President Trump has voluntarily dropped multiple lawsuits seeking to overturn Joe Biden’s election victory in Georgia, a move that comes one day after rioters stormed the U.S. Capitol to protest the certification of Biden’s win.
A state filing shows that Trump’s campaign team did not object to the voluntary withdrawal and that its claims that it reached a settlement with Georgia were false.
Trump’s withdrawal of the lawsuits came after U.S. District Judge Mark H. Cohen denied a motion seeking to de-certify Georgia’s election results. But only those present in the courtroom were able to watch the hearing held via videoconference because Trump’s lawyer did not consent to remote access for the public, the judge’s staff said.
TRUMP CONDEMNS ‘HEINOUS ATTACK’ ON CAPITOL, CALLS FOR ‘HEALING AND RECONCILIATION’
The Trump 2020 Campaign filed the lawsuit last week after a string of legal defeats while attempting to undo Biden’s victory, Bloomberg News reported.
It was filed ahead of Congress’ formal affirmation of Biden’s win early Thursday morning, after electoral votes were submitted Dec. 14. In a phone call made public Sunday, Trump asked Georgia Secretary of State Brad Raffensperger to “find” enough votes to reverse the state’s election outcome.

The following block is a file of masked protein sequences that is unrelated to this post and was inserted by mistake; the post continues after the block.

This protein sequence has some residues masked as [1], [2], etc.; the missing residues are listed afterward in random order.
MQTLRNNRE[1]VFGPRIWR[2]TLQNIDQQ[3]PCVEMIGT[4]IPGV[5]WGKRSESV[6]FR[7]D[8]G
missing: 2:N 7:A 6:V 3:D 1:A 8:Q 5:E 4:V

The lawsuit recycled baseless claims of “illegal voting” that have been flatly rejected by courts across the country. Lawyers representing Georgia blasted the case, saying in court documents that “a barrage of allegations and suits does not undermine the facts and should not undermine our democracy.”
BIDEN SAYS CAPITOL WAS STORMED BY ‘RIOTOUS MOB,’ ‘DOMESTIC TERRORISTS’
Judges have denied or dismissed dozens of cases backed by Trump and his allies, who have pushed unsupported charges of widespread fraud in battleground states.
Lawmakers of both parties raised the prospect Thursday of removing Trump from office, and House Speaker Nancy Pelosi said that if he wasn’t removed, the House might move forward with a second impeachment.
CLICK HERE TO GET THE FOX NEWS APP
Though Trump has less than two weeks remaining in office, lawmakers and even some in his administration began discussing the issue Wednesday afternoon as Trump first refused to forcefully condemn the violence at the U.S. Capitol. The president called for calm later Wednesday.
Trump also issued a new video Thursday, calling for “healing and reconciliation” and acknowledging that a “new administration” will be inaugurated Jan. 20.
The Associated Press contributed to this report.